Groups Urge NYS Office of Court Administration to Create Better Pathways for Disabled People to Request Courtroom Accommodations
In August 2023, the New York State United Court System Office of Court Administration announced their request for public comment regarding the adoption of a new rule that aims to provide disabled litigants and attorneys the ability to request certain types of reasonable accommodations in judicial proceedings.
Although the intentions behind the proposed rule are good, and we commend the OCA for seeking to create a process for which non-administrative accommodations may be requested, we believe the rule itself risks perpetuating disability discrimination rather than eliminating it.
We believe that were the Court to adopt their proposed rule as is, they would fail to ensure equitable access and non-discrimination under the ADA, would cause confusion and deterrence through their accommodation request process, and create confidentiality concerns among requesters.
Here are some shortcomings of the proposed OCA rule:
- The rule requires a requester to specify how their disability limits them instead of asking about the modification needed to enjoy equal access to the courts, applying an incorrect legal standard in violation of the ADA.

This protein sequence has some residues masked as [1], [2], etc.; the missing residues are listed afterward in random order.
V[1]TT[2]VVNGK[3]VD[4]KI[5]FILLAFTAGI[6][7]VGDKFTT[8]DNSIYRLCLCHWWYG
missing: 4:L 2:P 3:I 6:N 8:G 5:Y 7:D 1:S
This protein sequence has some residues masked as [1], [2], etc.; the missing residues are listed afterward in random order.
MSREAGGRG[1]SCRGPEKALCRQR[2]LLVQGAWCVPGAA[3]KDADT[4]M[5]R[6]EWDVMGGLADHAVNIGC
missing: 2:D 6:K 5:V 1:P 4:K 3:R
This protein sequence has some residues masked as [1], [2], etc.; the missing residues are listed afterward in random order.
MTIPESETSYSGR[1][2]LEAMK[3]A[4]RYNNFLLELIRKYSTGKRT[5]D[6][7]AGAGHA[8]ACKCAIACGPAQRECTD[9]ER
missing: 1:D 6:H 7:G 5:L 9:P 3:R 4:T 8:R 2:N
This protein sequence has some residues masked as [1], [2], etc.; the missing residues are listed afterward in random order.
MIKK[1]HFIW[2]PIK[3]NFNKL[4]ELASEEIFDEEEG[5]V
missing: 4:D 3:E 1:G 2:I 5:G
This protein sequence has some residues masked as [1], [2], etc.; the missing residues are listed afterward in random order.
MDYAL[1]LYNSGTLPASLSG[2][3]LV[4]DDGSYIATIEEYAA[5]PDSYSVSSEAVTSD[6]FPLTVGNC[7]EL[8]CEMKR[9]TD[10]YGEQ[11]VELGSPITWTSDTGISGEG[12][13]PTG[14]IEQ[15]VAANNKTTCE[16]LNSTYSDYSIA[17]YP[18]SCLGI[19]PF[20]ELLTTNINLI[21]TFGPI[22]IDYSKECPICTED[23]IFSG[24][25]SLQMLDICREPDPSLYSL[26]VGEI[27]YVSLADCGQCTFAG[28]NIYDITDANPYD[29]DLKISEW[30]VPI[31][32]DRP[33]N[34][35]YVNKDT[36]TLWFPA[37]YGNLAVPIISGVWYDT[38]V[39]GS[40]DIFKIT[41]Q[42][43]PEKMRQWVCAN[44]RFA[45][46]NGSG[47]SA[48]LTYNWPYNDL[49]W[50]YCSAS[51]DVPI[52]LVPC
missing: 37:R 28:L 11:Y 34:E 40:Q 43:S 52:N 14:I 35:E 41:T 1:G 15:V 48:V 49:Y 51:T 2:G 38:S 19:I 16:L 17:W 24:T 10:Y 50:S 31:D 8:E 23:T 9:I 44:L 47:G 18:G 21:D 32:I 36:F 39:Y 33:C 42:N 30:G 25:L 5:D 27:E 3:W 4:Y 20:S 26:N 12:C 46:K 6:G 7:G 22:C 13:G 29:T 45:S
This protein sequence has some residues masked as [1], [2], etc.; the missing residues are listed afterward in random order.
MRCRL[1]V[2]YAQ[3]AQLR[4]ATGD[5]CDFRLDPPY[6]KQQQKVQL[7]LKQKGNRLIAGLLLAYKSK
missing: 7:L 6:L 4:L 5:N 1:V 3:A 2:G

- The rule gives extraordinarily vague standards that allow judges to request additional information at their discretion, raising concerns that different judges will require different levels of “proof” to establish disability.
- The rule has a confusing and poorly defined request process in which some accommodations can be granted by court staff and others approved by a judge, which will increase the difficulty of obtaining accommodations.
- The OCA has not made a standardized form or template for accommodation requests to make the request process more accessible and streamlined.
- The rule has unduly restrictive language for requesters who have difficulty drafting a written request, preventing them from getting assistance.
- The rule allows judges to disclose accommodation request information to the opposing party, which will cause many litigants to be reluctant to request accommodations because it may harm their litigation position.
We urge the OCA to convene with disability rights organizations to create a more accessible pathway for disabled people requesting accommodations in courtroom proceedings.
We thank Johns Hopkins University Disability Health Research Center, National Pain Advocacy Center, and Tzedek DC for signing on to our comments.
Read our full letter to the OCA here.